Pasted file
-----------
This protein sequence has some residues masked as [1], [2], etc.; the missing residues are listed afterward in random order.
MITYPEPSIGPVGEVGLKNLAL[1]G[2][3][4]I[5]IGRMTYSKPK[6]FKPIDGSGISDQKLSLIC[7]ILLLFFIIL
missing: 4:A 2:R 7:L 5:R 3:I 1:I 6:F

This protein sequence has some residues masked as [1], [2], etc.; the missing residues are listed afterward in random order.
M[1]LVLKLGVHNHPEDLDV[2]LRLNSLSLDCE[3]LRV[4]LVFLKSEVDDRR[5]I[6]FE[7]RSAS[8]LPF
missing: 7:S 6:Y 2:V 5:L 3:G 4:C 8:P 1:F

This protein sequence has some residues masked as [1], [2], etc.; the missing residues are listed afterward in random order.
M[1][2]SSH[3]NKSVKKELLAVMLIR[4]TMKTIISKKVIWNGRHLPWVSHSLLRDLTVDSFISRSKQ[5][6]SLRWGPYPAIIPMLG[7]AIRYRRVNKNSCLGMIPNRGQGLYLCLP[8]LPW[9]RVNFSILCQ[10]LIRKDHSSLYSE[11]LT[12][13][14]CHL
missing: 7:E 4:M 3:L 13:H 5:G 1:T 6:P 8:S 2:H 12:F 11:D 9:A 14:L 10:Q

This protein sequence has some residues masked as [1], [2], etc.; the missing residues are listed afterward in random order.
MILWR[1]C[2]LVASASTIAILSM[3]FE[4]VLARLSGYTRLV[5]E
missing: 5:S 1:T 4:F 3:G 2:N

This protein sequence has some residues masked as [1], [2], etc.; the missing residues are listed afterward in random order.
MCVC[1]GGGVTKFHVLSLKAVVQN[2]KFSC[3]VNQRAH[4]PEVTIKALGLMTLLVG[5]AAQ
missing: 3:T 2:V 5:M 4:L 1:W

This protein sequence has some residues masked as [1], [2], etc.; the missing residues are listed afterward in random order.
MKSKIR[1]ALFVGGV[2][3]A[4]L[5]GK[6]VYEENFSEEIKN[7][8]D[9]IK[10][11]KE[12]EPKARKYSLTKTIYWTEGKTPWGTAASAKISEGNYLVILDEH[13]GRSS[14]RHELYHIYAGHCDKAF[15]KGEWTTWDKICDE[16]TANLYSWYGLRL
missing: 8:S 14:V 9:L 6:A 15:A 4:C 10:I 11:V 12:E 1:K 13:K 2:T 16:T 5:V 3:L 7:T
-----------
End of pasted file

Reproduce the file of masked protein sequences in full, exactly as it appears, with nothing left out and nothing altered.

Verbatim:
This protein sequence has some residues masked as [1], [2], etc.; the missing residues are listed afterward in random order.
MITYPEPSIGPVGEVGLKNLAL[1]G[2][3][4]I[5]IGRMTYSKPK[6]FKPIDGSGISDQKLSLIC[7]ILLLFFIIL
missing: 4:A 2:R 7:L 5:R 3:I 1:I 6:F

This protein sequence has some residues masked as [1], [2], etc.; the missing residues are listed afterward in random order.
M[1]LVLKLGVHNHPEDLDV[2]LRLNSLSLDCE[3]LRV[4]LVFLKSEVDDRR[5]I[6]FE[7]RSAS[8]LPF
missing: 7:S 6:Y 2:V 5:L 3:G 4:C 8:P 1:F

This protein sequence has some residues masked as [1], [2], etc.; the missing residues are listed afterward in random order.
M[1][2]SSH[3]NKSVKKELLAVMLIR[4]TMKTIISKKVIWNGRHLPWVSHSLLRDLTVDSFISRSKQ[5][6]SLRWGPYPAIIPMLG[7]AIRYRRVNKNSCLGMIPNRGQGLYLCLP[8]LPW[9]RVNFSILCQ[10]LIRKDHSSLYSE[11]LT[12][13][14]CHL
missing: 7:E 4:M 3:L 13:H 5:G 1:T 6:P 8:S 2:H 12:F 11:D 9:A 14:L 10:Q

This protein sequence has some residues masked as [1], [2], etc.; the missing residues are listed afterward in random order.
MILWR[1]C[2]LVASASTIAILSM[3]FE[4]VLARLSGYTRLV[5]E
missing: 5:S 1:T 4:F 3:G 2:N

This protein sequence has some residues masked as [1], [2], etc.; the missing residues are listed afterward in random order.
MCVC[1]GGGVTKFHVLSLKAVVQN[2]KFSC[3]VNQRAH[4]PEVTIKALGLMTLLVG[5]AAQ
missing: 3:T 2:V 5:M 4:L 1:W

This protein sequence has some residues masked as [1], [2], etc.; the missing residues are listed afterward in random order.
MKSKIR[1]ALFVGGV[2][3]A[4]L[5]GK[6]VYEENFSEEIKN[7][8]D[9]IK[10][11]KE[12]EPKARKYSLTKTIYWTEGKTPWGTAASAKISEGNYLVILDEH[13]GRSS[14]RHELYHIYAGHCDKAF[15]KGEWTTWDKICDE[16]TANLYSWYGLRL
missing: 8:S 14:V 9:L 6:A 15:A 4:C 10:I 11:V 12:E 1:K 13:K 2:T 16:T 5:V 3:L 7:T